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What is Russia’s New Strategy in Ukraine?

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What is Russia’s New Strategy in Ukraine?

What is Russia's New Strategy in Ukraine

Vladimir Putin recently called for a partial military mobilization in Ukraine. Find out how this move will affect Ukraine’s counteroffensive and Russia’s annexation of Ukrainian territory.

Foreign Brief covers Putin’s escalation of the War in Ukraine. With Russia annexing eastern Ukrainian territory, a Ukrainian counteroffensive could trigger Russia’s nuclear doctrine.

Full transcript

You’ve probably heard of Russia’s special operation in Ukraine…

(Reporter 1) A democratic country has been invaded by its nuclear armed neighbor on multiple fronts.

(Reporter 2) The war in Ukraine, as we know has caused death, destruction and a lot of devastation

(Reporter 3) comes as a sweeping Ukrainian counter offensive has driven Russian forces out of dozens of communities in Eastern Ukraine.

Well, last Wednesday in a televised speech, Putin announced a partial mobilization of 300,000 Russian citizens in the military reserves to be sent to Ukraine.

(Vladimir Putin) I think it is necessary to support the proposal of the Ministry of Defense and the General Staff to hold a partial (military) mobilization in Russia. I repeat: We are talking about a partial mobilization only.

Given that the current number of Russian troops is estimated to be fewer than 200,000. This means a more than doubling of the Kremlin’s manpower. Putin also reiterated his point that the West has repeatedly crossed a line with the end goal of completely disintegrating the Russian state. Putin believes this mission began with the 1991 collapse of the Soviet Union. How did ordinary Russians react to this quasi-draft? They took to the streets. 735 protesters were detained across 36 cities after demonstrations were held in opposition to Putin’s announcement of the partial mobilization. They will join the over 16,000 people who have been arrested for anti-war activity since the beginning of Russia’s war in Ukraine. But the partial mobilization isn’t the only way the war in Ukraine seems to be ramping up. Putin also announced that these four Russian held regions, run by Kremlin-backed governments, would hold referendums to decide the political future of the territory. The referendums ran from the 23rd to the 27th of September and are expected to swing in favor of Moscow. Of course, Ukraine dismissed the referendums as illegitimate, vowing to liberate its territory against all odds. But these events have happened before. Russia used the same strategy with Crimea in 2014, which is now recognized Russian territory. Why is this so pivotal in the war? If Russia was already claiming these areas as their own, what do these referendums actually change? Assuming these territories vote in favor of Moscow, Russia can claim its defending its own land in the war, justifying a much more severe escalation. Now, let’s get back to Putin’s speech.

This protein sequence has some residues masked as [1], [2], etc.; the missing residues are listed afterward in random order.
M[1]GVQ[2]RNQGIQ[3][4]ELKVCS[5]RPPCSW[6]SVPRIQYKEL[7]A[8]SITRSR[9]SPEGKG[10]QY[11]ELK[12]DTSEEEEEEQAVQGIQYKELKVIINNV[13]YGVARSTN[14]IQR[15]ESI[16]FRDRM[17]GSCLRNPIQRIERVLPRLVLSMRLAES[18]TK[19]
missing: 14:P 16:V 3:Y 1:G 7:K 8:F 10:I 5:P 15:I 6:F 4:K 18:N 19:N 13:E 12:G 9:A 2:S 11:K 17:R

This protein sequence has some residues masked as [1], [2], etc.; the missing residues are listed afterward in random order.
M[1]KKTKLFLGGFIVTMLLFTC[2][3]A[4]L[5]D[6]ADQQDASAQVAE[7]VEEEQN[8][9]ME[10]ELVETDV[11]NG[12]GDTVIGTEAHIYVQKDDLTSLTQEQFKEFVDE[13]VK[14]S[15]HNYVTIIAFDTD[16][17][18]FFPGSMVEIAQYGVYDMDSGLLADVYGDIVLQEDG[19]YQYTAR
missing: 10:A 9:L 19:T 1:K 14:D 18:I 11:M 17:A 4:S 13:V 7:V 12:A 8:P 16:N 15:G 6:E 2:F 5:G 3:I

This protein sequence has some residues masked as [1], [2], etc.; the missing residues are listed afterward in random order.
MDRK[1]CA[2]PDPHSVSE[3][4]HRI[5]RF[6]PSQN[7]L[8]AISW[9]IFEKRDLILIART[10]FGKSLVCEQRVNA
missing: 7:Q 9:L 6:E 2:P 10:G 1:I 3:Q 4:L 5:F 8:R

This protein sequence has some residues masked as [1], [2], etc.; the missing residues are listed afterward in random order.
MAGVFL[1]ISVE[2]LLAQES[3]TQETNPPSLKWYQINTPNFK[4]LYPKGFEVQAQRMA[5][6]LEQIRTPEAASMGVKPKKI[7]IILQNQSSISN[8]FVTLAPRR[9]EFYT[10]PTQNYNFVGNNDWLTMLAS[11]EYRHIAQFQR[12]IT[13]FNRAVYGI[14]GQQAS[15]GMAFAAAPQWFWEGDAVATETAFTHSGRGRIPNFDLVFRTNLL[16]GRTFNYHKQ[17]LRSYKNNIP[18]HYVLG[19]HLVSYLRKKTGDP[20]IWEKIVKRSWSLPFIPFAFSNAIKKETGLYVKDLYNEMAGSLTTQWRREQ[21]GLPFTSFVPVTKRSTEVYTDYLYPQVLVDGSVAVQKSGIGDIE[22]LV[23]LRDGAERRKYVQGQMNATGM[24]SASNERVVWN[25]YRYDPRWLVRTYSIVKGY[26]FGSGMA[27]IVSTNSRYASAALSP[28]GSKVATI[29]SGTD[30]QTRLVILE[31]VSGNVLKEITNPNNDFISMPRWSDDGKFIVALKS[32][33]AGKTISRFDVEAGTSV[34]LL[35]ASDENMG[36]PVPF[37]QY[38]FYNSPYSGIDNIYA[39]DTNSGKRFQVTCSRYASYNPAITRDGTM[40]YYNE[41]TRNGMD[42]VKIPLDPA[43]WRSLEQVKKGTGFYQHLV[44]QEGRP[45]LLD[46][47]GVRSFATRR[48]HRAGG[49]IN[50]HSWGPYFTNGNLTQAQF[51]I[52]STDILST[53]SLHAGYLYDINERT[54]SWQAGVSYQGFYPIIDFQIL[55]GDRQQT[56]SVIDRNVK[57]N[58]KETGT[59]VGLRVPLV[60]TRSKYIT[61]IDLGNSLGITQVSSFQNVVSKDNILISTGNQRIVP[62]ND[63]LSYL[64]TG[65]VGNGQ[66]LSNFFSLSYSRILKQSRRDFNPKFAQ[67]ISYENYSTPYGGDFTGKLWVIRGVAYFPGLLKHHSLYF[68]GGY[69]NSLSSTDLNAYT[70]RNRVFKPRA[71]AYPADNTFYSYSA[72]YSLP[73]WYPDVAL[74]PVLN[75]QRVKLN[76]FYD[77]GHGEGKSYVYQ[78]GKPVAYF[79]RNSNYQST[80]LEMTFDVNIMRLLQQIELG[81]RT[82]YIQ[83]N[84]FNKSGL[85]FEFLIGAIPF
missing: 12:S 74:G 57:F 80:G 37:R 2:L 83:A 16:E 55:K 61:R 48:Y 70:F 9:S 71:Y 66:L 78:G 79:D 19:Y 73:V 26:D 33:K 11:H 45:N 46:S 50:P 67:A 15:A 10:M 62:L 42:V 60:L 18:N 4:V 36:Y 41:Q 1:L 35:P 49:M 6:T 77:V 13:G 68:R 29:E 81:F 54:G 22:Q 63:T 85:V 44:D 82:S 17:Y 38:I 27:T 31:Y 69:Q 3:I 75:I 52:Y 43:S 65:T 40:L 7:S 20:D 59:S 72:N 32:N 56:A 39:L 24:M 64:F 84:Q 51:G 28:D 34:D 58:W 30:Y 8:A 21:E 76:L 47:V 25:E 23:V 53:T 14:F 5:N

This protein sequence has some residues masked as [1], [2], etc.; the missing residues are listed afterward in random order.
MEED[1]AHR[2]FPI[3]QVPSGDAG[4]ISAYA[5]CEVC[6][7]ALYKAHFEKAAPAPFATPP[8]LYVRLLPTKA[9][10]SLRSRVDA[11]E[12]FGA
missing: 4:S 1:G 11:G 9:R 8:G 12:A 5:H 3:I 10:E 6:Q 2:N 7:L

(Vladimir Putin) I want to remind those who allow themselves such statements about Russia that our country also has a variety of weapons of destruction, and in some areas even more modern than those in NATO countries. We will without question use all the means at our disposal to protect Russia and our people. This is not a bluff.

Did you catch that? He’s threatening a possible nuclear war. This is the worst-case scenario. Putin is already playing up the likelihood of NATO using nuclear weapons against Russia. But he could also cast Ukraine as directly attacking Russia itself. Remember those referendums? Even if Ukraine tries to regain its lost territories, it would trigger clauses in Russia’s nuclear doctrine, which would allow it to deploy its nuclear arsenal.

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